Eater London Award-winning chefs Zijun Meng and Ana Gonçalves will start selling Tātā Eatery and Tōu’s celebrated Iberico pork katsu sando as a meal kit, for collection only initially, from a premises at 72 Old Compton Street in Soho from Friday 14 August.
The sandwich, which first appeared at Tātā Eatery’s hugely successful 2018 summer pop-up in Kensal Rise, subsequently went viral, and would go on to form the backbone of the menu at Meng and Gonçalves’ concession, Tōu, at the Arcade food hall on Tottenham Court Road last summer.
The sandwich kit, which will retail at £10.50 (£3.50 cheaper than at Tōu), includes two slices of brioche, a panko-crusted Iberico pork cutlet, XO shallot sauce, shredded cabbage, sliced onion, and raspberry sauce. The chefs say that the sando can be recreated in under five minutes, with only the brioche needing to be toasted and the pork deep-frying; the rest is assembly. Like it has been at their restaurants and pop-ups, Gonçalves told Eater, “it’s a quick pick-up.”
The introduction of meal kits are a curious side-effect of the pandemic: on the one hand, a natural revenue stream for operators with good packaging and good logistics — a comparatively straight forward way of maintaining some cash-flow and remaining attached to an existing customer base. Gonçalves says that while the chefs’ premises inside Arcade remains closed — and has no set reopening date — the meal kit project was “cool, because it’s a way of keeping the brand going and keep the katsu alive!”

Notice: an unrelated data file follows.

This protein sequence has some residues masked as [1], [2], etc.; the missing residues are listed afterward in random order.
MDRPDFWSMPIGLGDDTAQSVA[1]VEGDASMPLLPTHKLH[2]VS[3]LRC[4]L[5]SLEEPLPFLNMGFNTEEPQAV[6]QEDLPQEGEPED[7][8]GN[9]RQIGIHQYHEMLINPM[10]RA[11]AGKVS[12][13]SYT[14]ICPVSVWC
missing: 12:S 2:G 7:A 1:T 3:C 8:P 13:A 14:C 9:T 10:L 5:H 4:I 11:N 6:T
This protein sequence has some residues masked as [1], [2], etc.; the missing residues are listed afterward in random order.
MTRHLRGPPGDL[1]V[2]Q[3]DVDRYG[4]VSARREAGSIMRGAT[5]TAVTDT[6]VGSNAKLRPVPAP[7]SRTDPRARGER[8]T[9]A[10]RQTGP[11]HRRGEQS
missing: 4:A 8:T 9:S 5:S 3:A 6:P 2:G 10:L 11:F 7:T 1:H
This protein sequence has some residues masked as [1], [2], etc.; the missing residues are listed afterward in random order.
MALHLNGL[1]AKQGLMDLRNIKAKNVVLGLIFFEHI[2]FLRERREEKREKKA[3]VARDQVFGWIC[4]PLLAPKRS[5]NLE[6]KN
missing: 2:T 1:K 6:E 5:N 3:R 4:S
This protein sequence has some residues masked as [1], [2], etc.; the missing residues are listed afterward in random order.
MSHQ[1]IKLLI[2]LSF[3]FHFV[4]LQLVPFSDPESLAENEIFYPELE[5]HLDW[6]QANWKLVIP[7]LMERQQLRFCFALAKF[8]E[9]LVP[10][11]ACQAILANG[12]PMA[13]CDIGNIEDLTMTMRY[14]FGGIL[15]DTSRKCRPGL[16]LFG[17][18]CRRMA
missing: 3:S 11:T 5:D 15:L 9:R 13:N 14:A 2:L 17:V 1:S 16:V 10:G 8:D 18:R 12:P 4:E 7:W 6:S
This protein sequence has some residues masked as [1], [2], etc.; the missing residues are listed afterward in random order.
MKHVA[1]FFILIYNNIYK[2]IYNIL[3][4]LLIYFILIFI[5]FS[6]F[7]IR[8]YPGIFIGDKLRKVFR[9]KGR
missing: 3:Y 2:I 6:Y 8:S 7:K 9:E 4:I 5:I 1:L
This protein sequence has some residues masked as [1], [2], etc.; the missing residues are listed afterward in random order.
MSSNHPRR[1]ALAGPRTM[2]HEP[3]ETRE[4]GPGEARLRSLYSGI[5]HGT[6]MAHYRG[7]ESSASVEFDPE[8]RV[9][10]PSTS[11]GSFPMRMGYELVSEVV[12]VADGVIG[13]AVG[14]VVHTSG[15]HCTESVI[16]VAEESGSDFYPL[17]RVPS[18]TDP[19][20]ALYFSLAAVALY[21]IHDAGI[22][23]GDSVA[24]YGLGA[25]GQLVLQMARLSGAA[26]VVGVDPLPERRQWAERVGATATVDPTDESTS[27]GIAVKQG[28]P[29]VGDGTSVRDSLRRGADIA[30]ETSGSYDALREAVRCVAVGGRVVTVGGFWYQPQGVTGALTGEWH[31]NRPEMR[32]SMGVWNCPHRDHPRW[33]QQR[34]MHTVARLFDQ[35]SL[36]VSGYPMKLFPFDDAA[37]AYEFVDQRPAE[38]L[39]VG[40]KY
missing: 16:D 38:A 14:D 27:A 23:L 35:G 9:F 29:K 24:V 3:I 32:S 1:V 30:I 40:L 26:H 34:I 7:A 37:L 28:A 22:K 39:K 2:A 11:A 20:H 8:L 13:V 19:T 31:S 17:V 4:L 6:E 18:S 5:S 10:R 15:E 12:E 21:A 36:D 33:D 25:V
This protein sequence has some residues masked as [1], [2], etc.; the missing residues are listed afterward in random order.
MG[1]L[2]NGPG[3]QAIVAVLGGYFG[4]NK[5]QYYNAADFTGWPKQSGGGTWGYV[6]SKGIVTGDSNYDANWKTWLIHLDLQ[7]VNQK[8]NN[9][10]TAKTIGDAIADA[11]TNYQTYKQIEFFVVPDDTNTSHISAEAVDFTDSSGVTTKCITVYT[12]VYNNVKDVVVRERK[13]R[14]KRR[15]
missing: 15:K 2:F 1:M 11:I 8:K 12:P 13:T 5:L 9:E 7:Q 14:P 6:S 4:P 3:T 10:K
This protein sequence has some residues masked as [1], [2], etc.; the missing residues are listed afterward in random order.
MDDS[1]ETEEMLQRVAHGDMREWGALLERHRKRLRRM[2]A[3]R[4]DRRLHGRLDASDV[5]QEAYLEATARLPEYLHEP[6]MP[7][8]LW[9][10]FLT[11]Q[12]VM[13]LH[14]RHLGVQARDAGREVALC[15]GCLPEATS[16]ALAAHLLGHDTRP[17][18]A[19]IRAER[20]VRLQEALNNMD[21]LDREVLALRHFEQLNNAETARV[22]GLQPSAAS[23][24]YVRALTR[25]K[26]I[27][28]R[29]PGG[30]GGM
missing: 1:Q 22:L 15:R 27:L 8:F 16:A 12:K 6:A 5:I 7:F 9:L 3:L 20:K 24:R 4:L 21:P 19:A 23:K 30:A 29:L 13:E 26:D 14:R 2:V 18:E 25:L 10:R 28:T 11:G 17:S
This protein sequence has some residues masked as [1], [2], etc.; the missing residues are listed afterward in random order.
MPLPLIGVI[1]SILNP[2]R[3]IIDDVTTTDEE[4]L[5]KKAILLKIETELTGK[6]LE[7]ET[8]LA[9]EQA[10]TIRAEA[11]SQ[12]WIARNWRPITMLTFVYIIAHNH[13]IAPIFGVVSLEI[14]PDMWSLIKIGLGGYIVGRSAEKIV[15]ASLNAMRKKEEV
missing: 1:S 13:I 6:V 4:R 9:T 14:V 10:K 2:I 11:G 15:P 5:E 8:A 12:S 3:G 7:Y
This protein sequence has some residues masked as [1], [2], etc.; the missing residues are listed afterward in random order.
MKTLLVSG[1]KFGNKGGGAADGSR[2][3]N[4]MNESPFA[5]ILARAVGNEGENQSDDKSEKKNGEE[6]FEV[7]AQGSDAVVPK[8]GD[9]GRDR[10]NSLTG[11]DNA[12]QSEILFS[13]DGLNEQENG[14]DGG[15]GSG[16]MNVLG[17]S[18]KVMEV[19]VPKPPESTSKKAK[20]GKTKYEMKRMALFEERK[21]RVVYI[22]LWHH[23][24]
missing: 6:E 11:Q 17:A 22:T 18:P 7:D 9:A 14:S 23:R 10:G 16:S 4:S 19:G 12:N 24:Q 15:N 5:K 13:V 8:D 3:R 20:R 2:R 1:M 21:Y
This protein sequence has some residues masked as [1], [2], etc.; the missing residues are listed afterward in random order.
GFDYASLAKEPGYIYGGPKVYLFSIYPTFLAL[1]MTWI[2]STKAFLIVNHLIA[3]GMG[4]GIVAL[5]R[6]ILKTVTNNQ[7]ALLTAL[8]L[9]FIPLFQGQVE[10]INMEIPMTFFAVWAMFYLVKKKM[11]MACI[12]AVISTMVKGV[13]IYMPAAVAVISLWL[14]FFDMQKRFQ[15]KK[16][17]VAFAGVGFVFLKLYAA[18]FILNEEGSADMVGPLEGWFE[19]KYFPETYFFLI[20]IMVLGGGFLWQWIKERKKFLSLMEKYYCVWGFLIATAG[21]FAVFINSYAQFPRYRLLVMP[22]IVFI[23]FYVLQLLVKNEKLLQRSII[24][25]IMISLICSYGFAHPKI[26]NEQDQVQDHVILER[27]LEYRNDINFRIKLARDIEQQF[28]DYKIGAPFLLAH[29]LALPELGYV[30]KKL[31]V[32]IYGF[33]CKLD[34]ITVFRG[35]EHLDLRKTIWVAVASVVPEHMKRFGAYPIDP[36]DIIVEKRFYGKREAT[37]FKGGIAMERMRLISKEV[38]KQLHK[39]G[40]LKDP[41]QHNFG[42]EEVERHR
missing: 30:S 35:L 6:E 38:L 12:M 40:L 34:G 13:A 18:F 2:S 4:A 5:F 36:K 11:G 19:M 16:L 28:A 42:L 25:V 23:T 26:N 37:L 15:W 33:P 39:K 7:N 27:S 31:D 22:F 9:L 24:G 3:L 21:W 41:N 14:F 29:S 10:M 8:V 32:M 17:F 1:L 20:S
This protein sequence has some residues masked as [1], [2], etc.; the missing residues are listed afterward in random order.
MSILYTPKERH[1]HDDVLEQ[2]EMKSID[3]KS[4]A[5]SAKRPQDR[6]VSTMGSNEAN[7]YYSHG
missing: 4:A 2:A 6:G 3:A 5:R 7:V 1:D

But for the consumer, the absence of chef skill in the transaction is notable. Granted, there are talented home cooks who will endeavour to recreate the dish to the exact specifications of the original (culinary hypebeasts?), but there exists another who will surely butcher it. But for the chef or restaurateur, that matters less, for there is a sense that the meal kit is as much merch as it is lunch. Tōu will initially offer only 50 per week, so demand will almost certainly outstrip supply — and while it may be part-accidental in this case, the effect will be to increase awareness and increase desirability. The natural next step: Tōu x Supreme 2021?
Gonçalves says that because of limited funds, the kits will be available only for collection for now. “Let’s see how it goes. We don’t have that much investment... but if people are really interested, then we have options to deliver that we haven’t finalised,” she said. “Hopefully we can roll it out as a permanent thing — all over London and even outside London.” Depending on the success of the sando, Gonçalves added that Tōu might introduce a DIY kit for the new kimchi pork burger the chefs have been selling at recent Friday pop-ups from the Old Compton Street site.
With no set reopening date at the chefs’ only fixed location, Meng and Gonçalves’ are fortunate in the sense that rent was paid as a percentage of turnover, so it leaves them with no outstanding liability at the location. It’s just a waiting game, and an opportunity for them to focus — amid such uncertainty for the future of restaurants — on a series of pop-ups over the coming months. As has been the case since the duo first popped-up on Druid Street Market in 2016, temporary residencies and short-term restaurant projects have been their chosen way of operating.
“We have a few options,” Gonçalves said. “We don’t know what’s going to happen in the next few months — is there gonna be a second lockdown? We don’t know. Our best bet is to do a few pop-ups; going back to our roots. That’s how far we’ve thought about it.”
Orders for the first batch of katsu sandos can be made through Instagram from this Friday, 8 August.